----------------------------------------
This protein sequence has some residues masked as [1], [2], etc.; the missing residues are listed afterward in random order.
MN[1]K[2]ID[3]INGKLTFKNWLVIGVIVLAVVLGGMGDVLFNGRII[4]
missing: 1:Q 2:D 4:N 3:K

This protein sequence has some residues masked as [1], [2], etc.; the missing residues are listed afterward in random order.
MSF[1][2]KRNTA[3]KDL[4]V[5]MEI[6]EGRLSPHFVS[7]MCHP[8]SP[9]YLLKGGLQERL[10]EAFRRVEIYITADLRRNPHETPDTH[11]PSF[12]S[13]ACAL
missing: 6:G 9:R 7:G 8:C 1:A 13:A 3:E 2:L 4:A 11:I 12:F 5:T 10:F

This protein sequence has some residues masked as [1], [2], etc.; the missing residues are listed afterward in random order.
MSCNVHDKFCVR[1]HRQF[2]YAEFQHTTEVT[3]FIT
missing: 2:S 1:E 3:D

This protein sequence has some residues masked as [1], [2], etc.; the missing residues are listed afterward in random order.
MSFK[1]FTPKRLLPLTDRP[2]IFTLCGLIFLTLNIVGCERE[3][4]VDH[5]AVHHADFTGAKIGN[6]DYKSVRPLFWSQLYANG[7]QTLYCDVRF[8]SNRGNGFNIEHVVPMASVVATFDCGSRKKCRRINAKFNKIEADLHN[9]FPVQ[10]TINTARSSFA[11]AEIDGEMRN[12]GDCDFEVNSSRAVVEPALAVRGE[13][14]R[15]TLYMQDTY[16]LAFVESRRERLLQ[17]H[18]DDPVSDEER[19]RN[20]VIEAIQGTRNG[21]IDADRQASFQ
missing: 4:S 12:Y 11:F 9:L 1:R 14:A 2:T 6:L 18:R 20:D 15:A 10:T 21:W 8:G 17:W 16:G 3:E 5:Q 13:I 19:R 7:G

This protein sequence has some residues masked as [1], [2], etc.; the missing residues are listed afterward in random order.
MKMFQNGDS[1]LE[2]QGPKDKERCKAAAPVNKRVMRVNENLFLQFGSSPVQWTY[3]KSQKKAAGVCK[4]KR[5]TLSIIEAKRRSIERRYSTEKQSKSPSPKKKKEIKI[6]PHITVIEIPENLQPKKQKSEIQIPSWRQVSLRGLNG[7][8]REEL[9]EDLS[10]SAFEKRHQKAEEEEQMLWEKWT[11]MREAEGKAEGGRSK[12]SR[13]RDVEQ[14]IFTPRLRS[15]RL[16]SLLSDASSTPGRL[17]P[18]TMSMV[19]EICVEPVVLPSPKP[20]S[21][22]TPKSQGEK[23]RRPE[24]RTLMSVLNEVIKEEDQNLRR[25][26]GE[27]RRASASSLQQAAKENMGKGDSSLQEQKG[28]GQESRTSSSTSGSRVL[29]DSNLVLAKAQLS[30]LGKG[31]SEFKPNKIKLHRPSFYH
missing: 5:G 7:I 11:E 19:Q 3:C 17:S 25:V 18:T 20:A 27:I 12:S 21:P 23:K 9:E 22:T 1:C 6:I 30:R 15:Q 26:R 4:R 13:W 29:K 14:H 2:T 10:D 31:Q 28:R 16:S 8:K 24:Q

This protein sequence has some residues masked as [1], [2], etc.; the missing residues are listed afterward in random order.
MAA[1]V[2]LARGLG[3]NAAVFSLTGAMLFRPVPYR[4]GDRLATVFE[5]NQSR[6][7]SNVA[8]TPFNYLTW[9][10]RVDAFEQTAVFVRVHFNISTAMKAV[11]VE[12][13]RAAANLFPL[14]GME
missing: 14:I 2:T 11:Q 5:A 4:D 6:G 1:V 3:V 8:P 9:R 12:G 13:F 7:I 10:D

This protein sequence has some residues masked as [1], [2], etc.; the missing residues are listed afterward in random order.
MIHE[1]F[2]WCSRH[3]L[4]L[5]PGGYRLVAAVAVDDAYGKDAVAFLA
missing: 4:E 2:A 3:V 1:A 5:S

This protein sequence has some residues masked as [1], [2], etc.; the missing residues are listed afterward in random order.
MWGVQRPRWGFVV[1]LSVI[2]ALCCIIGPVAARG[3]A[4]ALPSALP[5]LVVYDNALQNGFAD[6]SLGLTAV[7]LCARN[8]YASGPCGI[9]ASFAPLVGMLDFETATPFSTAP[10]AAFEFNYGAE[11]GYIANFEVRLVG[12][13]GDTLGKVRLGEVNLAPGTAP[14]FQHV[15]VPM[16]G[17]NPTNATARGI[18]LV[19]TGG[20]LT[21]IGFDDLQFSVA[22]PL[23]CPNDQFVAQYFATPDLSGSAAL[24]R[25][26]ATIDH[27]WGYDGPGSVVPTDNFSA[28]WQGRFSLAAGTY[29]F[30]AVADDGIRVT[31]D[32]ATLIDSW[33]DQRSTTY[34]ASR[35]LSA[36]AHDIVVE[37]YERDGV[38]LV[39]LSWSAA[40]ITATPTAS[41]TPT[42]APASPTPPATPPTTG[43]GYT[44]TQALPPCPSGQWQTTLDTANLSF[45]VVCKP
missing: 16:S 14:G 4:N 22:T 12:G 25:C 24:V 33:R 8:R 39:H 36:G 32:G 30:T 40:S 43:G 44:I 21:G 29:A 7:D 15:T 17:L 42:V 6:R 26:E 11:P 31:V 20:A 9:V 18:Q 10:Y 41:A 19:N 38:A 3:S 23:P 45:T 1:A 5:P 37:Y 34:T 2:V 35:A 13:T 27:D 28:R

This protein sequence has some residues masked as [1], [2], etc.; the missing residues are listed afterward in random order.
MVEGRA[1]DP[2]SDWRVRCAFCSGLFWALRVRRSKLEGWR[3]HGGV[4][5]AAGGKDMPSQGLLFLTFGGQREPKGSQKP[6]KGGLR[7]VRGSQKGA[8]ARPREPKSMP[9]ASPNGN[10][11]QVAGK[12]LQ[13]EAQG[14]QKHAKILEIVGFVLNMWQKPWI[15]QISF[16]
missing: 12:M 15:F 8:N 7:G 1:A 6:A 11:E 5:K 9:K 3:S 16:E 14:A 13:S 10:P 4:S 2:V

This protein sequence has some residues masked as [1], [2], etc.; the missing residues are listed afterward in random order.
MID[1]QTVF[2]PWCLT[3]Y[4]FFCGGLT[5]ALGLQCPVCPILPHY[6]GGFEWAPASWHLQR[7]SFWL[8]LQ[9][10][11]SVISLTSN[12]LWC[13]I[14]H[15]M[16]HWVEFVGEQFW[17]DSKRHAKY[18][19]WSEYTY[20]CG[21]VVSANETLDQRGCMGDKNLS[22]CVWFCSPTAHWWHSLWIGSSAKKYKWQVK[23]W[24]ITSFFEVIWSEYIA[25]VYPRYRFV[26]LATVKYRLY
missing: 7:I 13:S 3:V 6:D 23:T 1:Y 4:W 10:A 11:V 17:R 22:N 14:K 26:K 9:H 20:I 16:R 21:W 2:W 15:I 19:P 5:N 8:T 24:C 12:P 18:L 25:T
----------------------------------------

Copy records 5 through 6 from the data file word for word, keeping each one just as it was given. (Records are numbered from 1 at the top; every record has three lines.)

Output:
This protein sequence has some residues masked as [1], [2], etc.; the missing residues are listed afterward in random order.
MKMFQNGDS[1]LE[2]QGPKDKERCKAAAPVNKRVMRVNENLFLQFGSSPVQWTY[3]KSQKKAAGVCK[4]KR[5]TLSIIEAKRRSIERRYSTEKQSKSPSPKKKKEIKI[6]PHITVIEIPENLQPKKQKSEIQIPSWRQVSLRGLNG[7][8]REEL[9]EDLS[10]SAFEKRHQKAEEEEQMLWEKWT[11]MREAEGKAEGGRSK[12]SR[13]RDVEQ[14]IFTPRLRS[15]RL[16]SLLSDASSTPGRL[17]P[18]TMSMV[19]EICVEPVVLPSPKP[20]S[21][22]TPKSQGEK[23]RRPE[24]RTLMSVLNEVIKEEDQNLRR[25][26]GE[27]RRASASSLQQAAKENMGKGDSSLQEQKG[28]GQESRTSSSTSGSRVL[29]DSNLVLAKAQLS[30]LGKG[31]SEFKPNKIKLHRPSFYH
missing: 5:G 7:I 11:E 19:Q 3:C 17:S 25:V 18:T 20:A 27:I 12:S 21:P 23:K 9:E 22:T 1:C 6:I 30:R 15:Q 26:R 4:R 13:W 29:K 14:H 2:T 10:D 31:Q 28:R 16:S 8:K 24:Q

This protein sequence has some residues masked as [1], [2], etc.; the missing residues are listed afterward in random order.
MAA[1]V[2]LARGLG[3]NAAVFSLTGAMLFRPVPYR[4]GDRLATVFE[5]NQSR[6][7]SNVA[8]TPFNYLTW[9][10]RVDAFEQTAVFVRVHFNISTAMKAV[11]VE[12][13]RAAANLFPL[14]GME
missing: 14:I 2:T 11:Q 5:A 4:D 6:G 1:V 3:V 8:P 9:R 12:G 13:F 7:I 10:D